And, lest you object that this post doesn’t relate to the RBMSCL’s collections, we offer this fragment of a literary text from our papyri collection. It dates from Ramesses II’s lifetime.

A Valentine’s Day Puzzle

William Tell Steiger, undated
William Tell Steiger, undated

In November 1828, William Tell Steiger wrote in his notebook that he had presented his beloved Anna Maria Shriver with an anagram: “O evil here I am at.”

He continues, “she deciphered it and returned an anagram in answer containing the following: ‘That love deserves to be returned.'”

Three years later, the couple married on September 20th.

We leave you to puzzle out the first anagram (which you can find in our Steiger-Shriver Family Papers). And yes, Anna Maria Shriver was the great-great-great aunt of journalist and First Lady of California Maria Shriver.

Hot Toddy Weather

What with all of the cold and the snow, RBMSCL folks have been craving warming beverages. Luckily, the Nicole Di Bona Peterson Collection of Advertising Cookbooks (which contains over 1800 cookbooks!) has come to our rescue. We thought we’d share this Hot Toddy recipe from Fine Cocktails Made Easy:

Place in 5 oz. glass: 2 cloves, 1 lump of sugar.

Add 2 oz. bourbon, rye, or blended whiskey.

Fill with hot water.

Stir.

Add thin slice of lemon.

Serve with a small spoon.

And, of course, please sled responsibly.

Getting Past the Gates

Postcard of the Trinity College Gates, 1906
Postcard of the Trinity College Gates, 1906

This past Saturday was the deadline for applications to Duke University’s undergraduate class of 2014. We thought we’d mark the occasion with a look back at a time before Scantrons and SAT prep courses, when students seeking admission to Trinity College (the forerunner of Duke University) might be asked to take a rather perilous entrance examination.

Administered to students without records of study from approved schools, the results of the examination determined which curriculum and class the student would join. The Annual Catalogue of Trinity College for the 1900-1901 school year presented prospective students with “Specimen Entrance Examination Questions” to help them prepare for the July examinations. Here they are, slightly edited for length.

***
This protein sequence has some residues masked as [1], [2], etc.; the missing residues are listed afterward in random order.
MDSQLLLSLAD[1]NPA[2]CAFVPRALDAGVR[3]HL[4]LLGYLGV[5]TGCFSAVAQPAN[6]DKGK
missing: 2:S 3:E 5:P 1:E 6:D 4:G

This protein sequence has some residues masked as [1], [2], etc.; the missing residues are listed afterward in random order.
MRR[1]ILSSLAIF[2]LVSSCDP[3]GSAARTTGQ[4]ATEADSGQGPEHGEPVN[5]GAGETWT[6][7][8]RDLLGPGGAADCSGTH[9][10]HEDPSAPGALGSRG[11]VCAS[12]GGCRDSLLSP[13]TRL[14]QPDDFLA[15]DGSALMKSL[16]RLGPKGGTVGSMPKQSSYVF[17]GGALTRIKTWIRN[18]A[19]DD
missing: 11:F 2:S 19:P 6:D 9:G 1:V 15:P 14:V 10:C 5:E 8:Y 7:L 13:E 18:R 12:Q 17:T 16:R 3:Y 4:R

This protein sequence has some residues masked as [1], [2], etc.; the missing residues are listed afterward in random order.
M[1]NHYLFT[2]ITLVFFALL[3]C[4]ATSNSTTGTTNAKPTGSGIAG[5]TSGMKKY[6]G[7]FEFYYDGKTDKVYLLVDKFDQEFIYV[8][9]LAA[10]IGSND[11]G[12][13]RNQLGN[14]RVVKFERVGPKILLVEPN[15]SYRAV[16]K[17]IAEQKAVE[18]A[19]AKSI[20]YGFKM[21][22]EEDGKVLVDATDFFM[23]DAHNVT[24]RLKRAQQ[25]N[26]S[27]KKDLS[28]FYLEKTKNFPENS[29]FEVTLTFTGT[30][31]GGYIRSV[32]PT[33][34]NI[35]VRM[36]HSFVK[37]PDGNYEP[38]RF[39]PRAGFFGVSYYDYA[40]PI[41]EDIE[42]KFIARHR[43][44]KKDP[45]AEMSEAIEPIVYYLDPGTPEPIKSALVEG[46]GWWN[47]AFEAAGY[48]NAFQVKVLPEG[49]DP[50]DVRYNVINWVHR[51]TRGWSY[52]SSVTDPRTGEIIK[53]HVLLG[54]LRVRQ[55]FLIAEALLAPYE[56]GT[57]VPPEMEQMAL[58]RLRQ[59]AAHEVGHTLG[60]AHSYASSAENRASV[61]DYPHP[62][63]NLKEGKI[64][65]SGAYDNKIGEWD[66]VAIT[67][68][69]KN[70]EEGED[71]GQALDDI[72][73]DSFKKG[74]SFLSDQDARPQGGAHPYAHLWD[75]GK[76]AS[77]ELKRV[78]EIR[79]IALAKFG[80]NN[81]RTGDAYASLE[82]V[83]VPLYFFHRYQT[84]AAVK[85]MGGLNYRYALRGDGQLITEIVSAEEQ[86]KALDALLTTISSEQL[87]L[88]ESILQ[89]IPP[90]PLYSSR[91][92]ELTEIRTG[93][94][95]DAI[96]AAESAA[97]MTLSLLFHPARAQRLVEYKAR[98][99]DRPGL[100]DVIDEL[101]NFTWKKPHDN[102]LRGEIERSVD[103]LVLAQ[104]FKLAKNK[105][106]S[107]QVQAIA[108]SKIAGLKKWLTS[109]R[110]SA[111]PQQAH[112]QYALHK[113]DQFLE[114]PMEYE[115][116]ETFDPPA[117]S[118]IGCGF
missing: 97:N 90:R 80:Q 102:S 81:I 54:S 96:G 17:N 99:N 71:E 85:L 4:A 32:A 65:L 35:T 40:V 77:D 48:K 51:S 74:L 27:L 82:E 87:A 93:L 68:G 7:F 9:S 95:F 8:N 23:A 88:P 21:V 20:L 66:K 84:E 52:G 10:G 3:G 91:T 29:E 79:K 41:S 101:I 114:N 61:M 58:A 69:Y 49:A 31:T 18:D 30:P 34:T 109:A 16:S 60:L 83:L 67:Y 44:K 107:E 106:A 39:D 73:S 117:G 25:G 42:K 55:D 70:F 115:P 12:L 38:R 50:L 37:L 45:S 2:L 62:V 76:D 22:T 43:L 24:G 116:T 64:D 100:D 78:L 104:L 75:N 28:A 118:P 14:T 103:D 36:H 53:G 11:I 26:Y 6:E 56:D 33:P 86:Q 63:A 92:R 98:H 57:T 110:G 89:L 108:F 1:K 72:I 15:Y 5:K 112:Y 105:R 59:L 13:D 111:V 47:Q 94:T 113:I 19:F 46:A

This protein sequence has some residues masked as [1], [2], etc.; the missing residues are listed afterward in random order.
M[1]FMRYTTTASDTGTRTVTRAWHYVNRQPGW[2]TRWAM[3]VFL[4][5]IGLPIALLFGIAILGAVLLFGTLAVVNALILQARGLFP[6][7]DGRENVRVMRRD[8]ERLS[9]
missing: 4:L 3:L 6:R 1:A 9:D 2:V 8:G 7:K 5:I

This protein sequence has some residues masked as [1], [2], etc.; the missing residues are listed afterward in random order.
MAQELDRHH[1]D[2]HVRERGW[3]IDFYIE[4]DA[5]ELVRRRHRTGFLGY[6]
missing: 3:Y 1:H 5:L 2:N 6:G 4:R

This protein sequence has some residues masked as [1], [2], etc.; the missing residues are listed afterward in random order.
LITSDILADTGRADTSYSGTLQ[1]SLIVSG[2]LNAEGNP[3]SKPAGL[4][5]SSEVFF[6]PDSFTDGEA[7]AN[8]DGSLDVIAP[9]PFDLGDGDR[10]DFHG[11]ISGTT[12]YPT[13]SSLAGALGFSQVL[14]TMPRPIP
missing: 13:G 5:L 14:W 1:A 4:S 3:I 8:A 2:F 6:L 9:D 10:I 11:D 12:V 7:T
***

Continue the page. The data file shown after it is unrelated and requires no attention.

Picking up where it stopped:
Let us know how you do. We’ll be in the stacks, reading up on Silas Marner and the Battle of Buena Vista.

History.
1. Describe the English explorations in North America.
2. Say what you can about the career of Capt. John Smith in America.
3. Compare the life of the Southern and the Northern Colonies.
4. Discuss the Navigation Laws.
5. What were the policies of Hamilton, Jefferson, and Calhoun?
6. Describe the battles of Saratoga, New Orleans, Buena Vista, and Gettysburg.
7. Who were Lycurgus, Plato, Cicero, and Solon?
8. Give outline of the Persian wars against Greece.
9. Say what you can about the Reformation.
10. What part did England take in the Wars against Napoleon?

English.
I. Decline it, who, goose, man-servant, heir-at-law.

II. Indicate possession in the following expressions by means of the possessive case instead of the phrase:
1. The armies of Lee and Grant.
2. The army of neither Lee nor Grant.
3. The property of Mr. Brown, book-seller and publisher.

III. Discuss all errors in the following:
1. This is his most favorite expression.
2. He is wiser than all men of his age.
3. He walked as if he was flying.
4. I wish I was in New York.
5. He promises to earnestly try and do better.
6. You feared you would miss the train.

V. Questions on the Required Reading:
1. What part do the Witches play in Macbeth?
2. Give an account of the Banquet scene.
3. Write a paragraph on the character of Macduff.
4. Comment on the following words in Macbeth: Obscene bird, benison, addition, seeling night, speculation, surcease, a modern ecstacy.
5. Give the story of Comus.
6. What authors are mentioned in L’Allegro and Il Penseroso? What landscapes are described?
7. Comment on the following expressions in Milton’s Minor Poems:

  1. Yet once more, O ye laurels.
  2. Sisters of the sacred well.
  3. In Heaven yclep’ d Euphrosyne.
  4. How faery Mab the junkets eat.